Nixon also said he wants to expand access to early childhood education and will continue implementing accountability measures such as the Common Core education standards.
JEFFERSON CITY, Mo. (AP) - Missouri Gov. Jay Nixon says he has been chosen to head up a public safety committee for the National Governors Association.
Nixon said Wednesday that the association's Homeland Security and Public Safety Committee focuses on the National Guard, criminal justice and veterans affairs, as well as other security and safety issues.
Michigan Gov. Rick Snyder will be the vice chairman of the committee.
Nixon says committee members try to ensure that the governors' views are taken into account in federal policies.
JEFFERSON CITY, Mo. (AP) - Missouri Gov. Jay Nixon says he is working toward full funding for public schools by the time he leaves office in January 2017.
This year's budget includes has about $3 billion for elementary and secondary schools. But that's roughly $600 million less than what is called for under Missouri's school funding formula for this year.
The amounts prescribed by the formula change yearly. If schools receive all of the funds in this year's budget, Missouri would have to spend an additional $560 million to meet next year's target.
Nixon addressed the issue in a speech Monday to higher education officials. He won a second term as governor last year and is barred by law from seeking a third term.
CHESTERFIELD, Mo. (AP) - A $400 million expansion announced by Monsanto in April is starting in earnest with a ceremonial groundbreaking at the Chesterfield research center site.
The agricultural products company says it expects to bring 675 new jobs to the region over the next three years.
Gov. Jay Nixon was scheduled to join Monsanto officials at the ceremony Tuesday, just as he did when the company first unveiled the project at an international biotechnology conference in Chicago.
The Missouri Department of Economic Development has said Monsanto can expect to receive more than $31 million in state tax incentives if it creates the expected number of new jobs.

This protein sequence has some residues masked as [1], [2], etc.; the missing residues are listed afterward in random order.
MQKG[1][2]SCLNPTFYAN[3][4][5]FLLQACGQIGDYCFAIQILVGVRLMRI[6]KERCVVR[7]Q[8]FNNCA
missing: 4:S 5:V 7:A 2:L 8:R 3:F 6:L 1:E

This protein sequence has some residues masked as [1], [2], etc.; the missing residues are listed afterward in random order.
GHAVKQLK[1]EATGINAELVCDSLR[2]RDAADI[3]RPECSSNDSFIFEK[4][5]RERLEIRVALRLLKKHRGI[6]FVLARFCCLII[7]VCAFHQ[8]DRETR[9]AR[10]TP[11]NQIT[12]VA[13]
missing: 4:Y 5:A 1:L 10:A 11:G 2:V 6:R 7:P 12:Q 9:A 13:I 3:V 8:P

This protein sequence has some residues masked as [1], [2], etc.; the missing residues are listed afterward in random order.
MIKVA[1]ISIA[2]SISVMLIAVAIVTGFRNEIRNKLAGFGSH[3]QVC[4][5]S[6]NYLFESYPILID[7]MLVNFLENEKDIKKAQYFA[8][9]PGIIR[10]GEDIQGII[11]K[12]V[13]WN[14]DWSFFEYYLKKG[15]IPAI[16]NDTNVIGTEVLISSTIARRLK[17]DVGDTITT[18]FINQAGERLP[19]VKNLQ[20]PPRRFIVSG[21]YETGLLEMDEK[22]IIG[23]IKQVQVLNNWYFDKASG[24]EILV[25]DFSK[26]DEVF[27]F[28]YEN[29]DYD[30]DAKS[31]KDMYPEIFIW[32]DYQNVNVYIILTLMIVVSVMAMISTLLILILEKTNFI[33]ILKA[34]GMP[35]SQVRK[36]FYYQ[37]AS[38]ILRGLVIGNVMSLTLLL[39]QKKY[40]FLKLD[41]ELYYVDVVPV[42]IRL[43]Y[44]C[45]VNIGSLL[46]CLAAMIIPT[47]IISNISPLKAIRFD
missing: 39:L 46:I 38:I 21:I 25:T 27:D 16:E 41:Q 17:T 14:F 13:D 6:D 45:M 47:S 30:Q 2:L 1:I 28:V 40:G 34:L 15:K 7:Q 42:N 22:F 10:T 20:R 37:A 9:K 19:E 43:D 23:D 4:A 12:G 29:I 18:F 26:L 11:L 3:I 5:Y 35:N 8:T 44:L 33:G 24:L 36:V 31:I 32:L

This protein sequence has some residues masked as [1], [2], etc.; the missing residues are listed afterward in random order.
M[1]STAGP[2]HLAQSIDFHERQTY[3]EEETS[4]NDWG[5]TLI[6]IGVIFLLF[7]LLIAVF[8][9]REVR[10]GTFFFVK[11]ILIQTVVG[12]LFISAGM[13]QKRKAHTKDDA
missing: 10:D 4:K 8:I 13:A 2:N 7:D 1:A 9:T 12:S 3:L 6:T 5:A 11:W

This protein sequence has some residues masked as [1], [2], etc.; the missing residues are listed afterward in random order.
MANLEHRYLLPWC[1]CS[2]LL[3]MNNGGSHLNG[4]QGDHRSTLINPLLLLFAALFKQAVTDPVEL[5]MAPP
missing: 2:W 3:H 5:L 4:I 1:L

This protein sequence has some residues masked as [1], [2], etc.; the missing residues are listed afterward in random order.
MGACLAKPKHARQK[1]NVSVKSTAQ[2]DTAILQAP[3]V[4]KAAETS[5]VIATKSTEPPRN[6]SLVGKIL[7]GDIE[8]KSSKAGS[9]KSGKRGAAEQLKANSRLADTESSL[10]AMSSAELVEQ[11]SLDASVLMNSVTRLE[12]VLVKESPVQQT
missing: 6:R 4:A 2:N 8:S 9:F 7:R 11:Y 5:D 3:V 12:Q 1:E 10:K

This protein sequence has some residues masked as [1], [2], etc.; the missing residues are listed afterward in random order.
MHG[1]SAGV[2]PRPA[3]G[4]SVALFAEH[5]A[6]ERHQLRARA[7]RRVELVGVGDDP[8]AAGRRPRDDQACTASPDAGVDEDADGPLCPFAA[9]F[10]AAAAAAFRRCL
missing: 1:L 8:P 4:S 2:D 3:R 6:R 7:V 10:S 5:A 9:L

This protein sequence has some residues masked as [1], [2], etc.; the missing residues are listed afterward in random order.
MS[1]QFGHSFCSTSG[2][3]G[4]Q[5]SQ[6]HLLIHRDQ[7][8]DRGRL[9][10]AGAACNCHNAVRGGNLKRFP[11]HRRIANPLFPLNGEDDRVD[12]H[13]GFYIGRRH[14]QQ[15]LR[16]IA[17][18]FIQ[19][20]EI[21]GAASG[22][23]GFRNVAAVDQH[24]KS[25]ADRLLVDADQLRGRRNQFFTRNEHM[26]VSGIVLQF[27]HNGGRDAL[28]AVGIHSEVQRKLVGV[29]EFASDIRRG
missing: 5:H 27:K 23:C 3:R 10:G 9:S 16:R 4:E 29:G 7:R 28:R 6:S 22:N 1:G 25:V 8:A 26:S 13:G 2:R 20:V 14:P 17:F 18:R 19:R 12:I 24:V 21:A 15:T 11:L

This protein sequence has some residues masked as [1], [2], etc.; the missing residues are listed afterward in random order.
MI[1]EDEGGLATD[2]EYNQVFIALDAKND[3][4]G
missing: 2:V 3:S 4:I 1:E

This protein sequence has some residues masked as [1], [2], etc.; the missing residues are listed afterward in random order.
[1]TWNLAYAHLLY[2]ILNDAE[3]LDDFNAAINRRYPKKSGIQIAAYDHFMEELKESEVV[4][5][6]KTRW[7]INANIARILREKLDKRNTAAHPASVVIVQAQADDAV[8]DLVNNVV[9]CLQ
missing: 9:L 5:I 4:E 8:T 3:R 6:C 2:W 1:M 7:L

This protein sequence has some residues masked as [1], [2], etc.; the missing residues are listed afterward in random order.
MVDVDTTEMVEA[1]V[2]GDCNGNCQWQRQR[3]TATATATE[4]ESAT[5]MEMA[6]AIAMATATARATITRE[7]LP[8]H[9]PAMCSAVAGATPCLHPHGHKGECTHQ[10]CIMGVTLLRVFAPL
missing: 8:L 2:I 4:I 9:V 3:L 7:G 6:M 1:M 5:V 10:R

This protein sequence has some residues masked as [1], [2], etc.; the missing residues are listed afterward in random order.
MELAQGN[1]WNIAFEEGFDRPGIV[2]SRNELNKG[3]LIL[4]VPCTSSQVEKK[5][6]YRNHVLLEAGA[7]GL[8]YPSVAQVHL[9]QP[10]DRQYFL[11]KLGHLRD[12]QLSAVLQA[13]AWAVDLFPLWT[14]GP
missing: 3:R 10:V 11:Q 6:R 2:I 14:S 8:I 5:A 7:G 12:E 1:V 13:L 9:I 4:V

JEFFERSON CITY, Mo. (AP) — Governor Jay Nixon's administration is working on a proposal that could allow national parks to reopen in Missouri with help from the state.
Nixon said Friday that Missouri's proposal would specifically include plans to reopen the Gateway Arch grounds in St. Louis and the Ozark National Scenic Riverways Park in southern Missouri.
He described the parks as "national treasures" that draw millions of visitors and "generate significant economic activity" for Missouri.
National parks have been closed because of the federal budget stalemate in Washington that has resulted in a partial government shutdown.
On Thursday, President Barack Obama's administration said it would allow parks to reopen if states are willing to pay the costs.
Utah and Colorado already have struck deals to re-open some of the national parks.
Governor Jay Nixon says an execution scheduled for later this month, is postponed.
Nixon made the announcement today in response to recent controversy over the use of a new lethal injection drug. Missouri was prepared to execute Allen Nicklasson on October 23 and the state was going to use propofol. The use of the anesthetic drew criticism from the Missouri Society of Anesthesiologists and Europe threatened to cut off the supply of the drug to Missouri if used in executions.
Nixon says he instructed Attorney General Chris Koster to request a new date for Nicklasson's execution. Nixon also instructed the department of corrections to develop a new form of lethal injection.
Joseph Franklin is the next death row inmate set to be executed, on November 20.